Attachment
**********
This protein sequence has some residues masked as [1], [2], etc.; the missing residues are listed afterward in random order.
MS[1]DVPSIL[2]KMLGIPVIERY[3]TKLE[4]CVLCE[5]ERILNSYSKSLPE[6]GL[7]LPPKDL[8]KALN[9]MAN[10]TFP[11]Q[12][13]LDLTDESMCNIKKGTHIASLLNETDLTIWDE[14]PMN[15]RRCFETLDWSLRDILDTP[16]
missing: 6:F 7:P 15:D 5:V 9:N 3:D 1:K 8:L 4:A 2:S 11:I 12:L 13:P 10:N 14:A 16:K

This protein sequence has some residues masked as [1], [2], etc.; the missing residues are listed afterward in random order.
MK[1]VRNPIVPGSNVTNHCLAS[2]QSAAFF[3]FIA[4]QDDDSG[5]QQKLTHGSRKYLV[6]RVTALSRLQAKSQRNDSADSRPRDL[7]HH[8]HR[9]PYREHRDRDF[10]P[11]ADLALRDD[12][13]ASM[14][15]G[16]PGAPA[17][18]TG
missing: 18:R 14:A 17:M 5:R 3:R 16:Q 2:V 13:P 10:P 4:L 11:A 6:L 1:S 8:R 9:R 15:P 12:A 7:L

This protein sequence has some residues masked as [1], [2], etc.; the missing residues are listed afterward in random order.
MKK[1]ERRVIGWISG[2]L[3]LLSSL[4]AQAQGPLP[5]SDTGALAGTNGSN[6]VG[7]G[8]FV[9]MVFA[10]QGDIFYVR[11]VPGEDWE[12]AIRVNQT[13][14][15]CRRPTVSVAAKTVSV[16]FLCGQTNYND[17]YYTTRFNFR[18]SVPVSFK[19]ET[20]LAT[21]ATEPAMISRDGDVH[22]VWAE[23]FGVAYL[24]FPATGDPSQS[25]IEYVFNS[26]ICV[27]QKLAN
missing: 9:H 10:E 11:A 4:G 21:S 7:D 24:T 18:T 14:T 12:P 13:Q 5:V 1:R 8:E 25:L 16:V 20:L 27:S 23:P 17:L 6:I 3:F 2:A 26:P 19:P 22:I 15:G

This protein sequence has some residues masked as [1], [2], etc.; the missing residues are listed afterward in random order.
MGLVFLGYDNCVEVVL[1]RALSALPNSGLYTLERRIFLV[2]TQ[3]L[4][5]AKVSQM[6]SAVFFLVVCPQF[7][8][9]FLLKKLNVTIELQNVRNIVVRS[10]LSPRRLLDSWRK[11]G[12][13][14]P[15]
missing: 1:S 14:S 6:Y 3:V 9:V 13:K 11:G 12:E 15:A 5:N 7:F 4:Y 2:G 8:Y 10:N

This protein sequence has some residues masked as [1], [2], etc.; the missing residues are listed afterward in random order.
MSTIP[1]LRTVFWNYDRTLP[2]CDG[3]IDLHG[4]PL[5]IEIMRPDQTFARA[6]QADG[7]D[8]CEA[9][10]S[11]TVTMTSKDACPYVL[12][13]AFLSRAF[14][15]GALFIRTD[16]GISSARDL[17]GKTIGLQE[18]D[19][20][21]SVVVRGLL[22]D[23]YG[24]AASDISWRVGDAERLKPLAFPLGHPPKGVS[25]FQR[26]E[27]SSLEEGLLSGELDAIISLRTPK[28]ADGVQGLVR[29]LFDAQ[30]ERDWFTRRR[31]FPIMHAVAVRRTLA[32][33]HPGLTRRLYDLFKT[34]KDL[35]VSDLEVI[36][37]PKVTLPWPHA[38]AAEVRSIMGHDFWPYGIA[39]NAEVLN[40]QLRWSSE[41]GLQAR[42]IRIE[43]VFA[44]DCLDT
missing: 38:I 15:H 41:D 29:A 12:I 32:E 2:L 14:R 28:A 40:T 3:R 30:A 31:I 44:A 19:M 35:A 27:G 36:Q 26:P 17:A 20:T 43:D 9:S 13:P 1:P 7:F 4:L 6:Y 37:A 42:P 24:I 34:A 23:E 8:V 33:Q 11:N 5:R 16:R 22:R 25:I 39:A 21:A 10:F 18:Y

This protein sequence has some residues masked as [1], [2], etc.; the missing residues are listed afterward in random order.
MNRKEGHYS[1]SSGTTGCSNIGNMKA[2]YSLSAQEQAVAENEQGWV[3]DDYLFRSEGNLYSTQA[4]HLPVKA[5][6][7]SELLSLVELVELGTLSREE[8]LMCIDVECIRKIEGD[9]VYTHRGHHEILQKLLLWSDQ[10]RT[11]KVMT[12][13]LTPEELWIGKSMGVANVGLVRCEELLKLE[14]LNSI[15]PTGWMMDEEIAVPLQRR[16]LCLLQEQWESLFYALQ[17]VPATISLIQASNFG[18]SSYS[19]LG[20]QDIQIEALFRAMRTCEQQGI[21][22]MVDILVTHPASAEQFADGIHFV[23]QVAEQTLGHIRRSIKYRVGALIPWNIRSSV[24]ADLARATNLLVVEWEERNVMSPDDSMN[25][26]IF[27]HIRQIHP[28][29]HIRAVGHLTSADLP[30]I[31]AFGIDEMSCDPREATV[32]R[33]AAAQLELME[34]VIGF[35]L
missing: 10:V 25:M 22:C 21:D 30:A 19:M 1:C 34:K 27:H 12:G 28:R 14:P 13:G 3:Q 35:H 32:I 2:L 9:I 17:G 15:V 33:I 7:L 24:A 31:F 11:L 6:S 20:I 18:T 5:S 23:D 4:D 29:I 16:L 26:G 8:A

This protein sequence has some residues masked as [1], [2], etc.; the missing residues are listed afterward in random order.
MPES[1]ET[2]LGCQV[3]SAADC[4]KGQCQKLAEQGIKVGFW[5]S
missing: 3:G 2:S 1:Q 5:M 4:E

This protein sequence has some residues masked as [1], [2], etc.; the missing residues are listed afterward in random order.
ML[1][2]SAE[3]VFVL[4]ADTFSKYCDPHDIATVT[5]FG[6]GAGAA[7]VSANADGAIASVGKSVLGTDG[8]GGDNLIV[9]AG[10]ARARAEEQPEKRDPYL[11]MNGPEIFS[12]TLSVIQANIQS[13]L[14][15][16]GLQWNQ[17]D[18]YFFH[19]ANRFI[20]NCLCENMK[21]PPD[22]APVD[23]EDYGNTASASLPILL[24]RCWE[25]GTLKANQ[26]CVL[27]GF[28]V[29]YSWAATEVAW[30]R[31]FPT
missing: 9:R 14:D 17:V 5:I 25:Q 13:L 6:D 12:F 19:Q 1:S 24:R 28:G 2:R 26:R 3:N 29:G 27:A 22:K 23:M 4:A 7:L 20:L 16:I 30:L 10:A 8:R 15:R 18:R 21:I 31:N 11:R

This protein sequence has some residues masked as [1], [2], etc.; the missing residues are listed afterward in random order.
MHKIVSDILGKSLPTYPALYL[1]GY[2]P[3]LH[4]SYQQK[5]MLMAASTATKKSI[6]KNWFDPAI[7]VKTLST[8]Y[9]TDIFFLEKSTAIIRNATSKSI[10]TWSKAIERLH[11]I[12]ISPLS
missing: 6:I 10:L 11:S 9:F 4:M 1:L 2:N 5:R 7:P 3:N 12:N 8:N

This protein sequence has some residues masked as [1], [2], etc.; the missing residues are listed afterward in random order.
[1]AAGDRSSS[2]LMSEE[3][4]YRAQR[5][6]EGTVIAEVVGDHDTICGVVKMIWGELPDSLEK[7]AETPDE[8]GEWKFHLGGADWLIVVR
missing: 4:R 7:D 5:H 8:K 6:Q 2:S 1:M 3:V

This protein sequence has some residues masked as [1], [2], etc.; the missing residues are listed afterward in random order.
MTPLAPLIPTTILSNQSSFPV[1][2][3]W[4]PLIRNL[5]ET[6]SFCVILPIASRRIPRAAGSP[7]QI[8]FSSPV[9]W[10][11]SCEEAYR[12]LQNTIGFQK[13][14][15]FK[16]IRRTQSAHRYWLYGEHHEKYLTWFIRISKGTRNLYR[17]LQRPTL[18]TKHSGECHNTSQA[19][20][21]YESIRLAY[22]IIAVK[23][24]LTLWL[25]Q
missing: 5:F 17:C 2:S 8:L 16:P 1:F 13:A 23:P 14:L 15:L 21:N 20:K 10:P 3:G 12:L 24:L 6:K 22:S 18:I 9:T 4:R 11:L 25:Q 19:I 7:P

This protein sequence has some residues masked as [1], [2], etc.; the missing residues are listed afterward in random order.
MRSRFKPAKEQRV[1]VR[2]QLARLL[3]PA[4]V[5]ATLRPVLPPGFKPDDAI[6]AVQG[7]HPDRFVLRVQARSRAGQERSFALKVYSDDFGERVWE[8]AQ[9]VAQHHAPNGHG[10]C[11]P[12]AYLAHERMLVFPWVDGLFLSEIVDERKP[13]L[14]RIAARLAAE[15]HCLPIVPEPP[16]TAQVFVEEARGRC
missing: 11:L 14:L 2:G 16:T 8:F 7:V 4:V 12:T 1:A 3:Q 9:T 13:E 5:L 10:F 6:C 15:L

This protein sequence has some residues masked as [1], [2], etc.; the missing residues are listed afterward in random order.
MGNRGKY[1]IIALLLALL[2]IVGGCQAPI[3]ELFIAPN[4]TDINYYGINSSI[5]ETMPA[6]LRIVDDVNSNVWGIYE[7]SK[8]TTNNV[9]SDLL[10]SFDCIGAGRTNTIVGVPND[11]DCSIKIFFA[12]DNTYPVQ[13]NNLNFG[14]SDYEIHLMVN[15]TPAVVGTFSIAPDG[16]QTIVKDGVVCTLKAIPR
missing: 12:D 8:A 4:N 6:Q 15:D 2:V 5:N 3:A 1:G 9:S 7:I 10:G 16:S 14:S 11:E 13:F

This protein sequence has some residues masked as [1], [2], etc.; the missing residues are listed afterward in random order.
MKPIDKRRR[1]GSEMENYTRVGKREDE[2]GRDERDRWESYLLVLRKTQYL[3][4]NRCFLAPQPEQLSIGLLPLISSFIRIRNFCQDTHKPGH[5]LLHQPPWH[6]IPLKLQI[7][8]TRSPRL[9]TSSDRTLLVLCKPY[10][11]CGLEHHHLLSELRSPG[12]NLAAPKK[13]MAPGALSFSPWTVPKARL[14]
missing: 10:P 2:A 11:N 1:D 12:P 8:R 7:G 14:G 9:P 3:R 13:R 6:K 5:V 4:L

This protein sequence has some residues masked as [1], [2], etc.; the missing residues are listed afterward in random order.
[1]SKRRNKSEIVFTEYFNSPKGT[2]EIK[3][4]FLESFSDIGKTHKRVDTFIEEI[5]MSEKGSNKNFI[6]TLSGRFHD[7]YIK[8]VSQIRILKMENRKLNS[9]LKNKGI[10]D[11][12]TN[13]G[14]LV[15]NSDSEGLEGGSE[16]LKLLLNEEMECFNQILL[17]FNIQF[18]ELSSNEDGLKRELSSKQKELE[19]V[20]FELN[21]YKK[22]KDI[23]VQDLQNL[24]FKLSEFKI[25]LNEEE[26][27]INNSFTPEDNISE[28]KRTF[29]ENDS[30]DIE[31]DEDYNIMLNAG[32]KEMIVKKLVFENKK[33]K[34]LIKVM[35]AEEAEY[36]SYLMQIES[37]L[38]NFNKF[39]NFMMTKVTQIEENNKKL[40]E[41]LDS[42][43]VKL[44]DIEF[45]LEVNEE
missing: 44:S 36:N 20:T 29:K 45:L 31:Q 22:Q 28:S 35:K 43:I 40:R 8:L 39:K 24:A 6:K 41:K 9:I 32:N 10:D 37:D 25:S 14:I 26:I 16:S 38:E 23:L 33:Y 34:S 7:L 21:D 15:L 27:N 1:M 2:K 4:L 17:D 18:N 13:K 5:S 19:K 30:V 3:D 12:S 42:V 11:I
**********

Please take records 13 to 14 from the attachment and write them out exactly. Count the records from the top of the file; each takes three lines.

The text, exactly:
This protein sequence has some residues masked as [1], [2], etc.; the missing residues are listed afterward in random order.
MGNRGKY[1]IIALLLALL[2]IVGGCQAPI[3]ELFIAPN[4]TDINYYGINSSI[5]ETMPA[6]LRIVDDVNSNVWGIYE[7]SK[8]TTNNV[9]SDLL[10]SFDCIGAGRTNTIVGVPND[11]DCSIKIFFA[12]DNTYPVQ[13]NNLNFG[14]SDYEIHLMVN[15]TPAVVGTFSIAPDG[16]QTIVKDGVVCTLKAIPR
missing: 12:D 8:A 4:N 6:Q 15:D 2:V 5:N 3:A 1:G 9:S 7:I 10:G 16:S 14:S 11:E 13:F

This protein sequence has some residues masked as [1], [2], etc.; the missing residues are listed afterward in random order.
MKPIDKRRR[1]GSEMENYTRVGKREDE[2]GRDERDRWESYLLVLRKTQYL[3][4]NRCFLAPQPEQLSIGLLPLISSFIRIRNFCQDTHKPGH[5]LLHQPPWH[6]IPLKLQI[7][8]TRSPRL[9]TSSDRTLLVLCKPY[10][11]CGLEHHHLLSELRSPG[12]NLAAPKK[13]MAPGALSFSPWTVPKARL[14]
missing: 10:P 2:A 11:N 1:D 12:P 8:R 7:G 14:G 9:P 3:R 13:R 6:K 5:V 4:L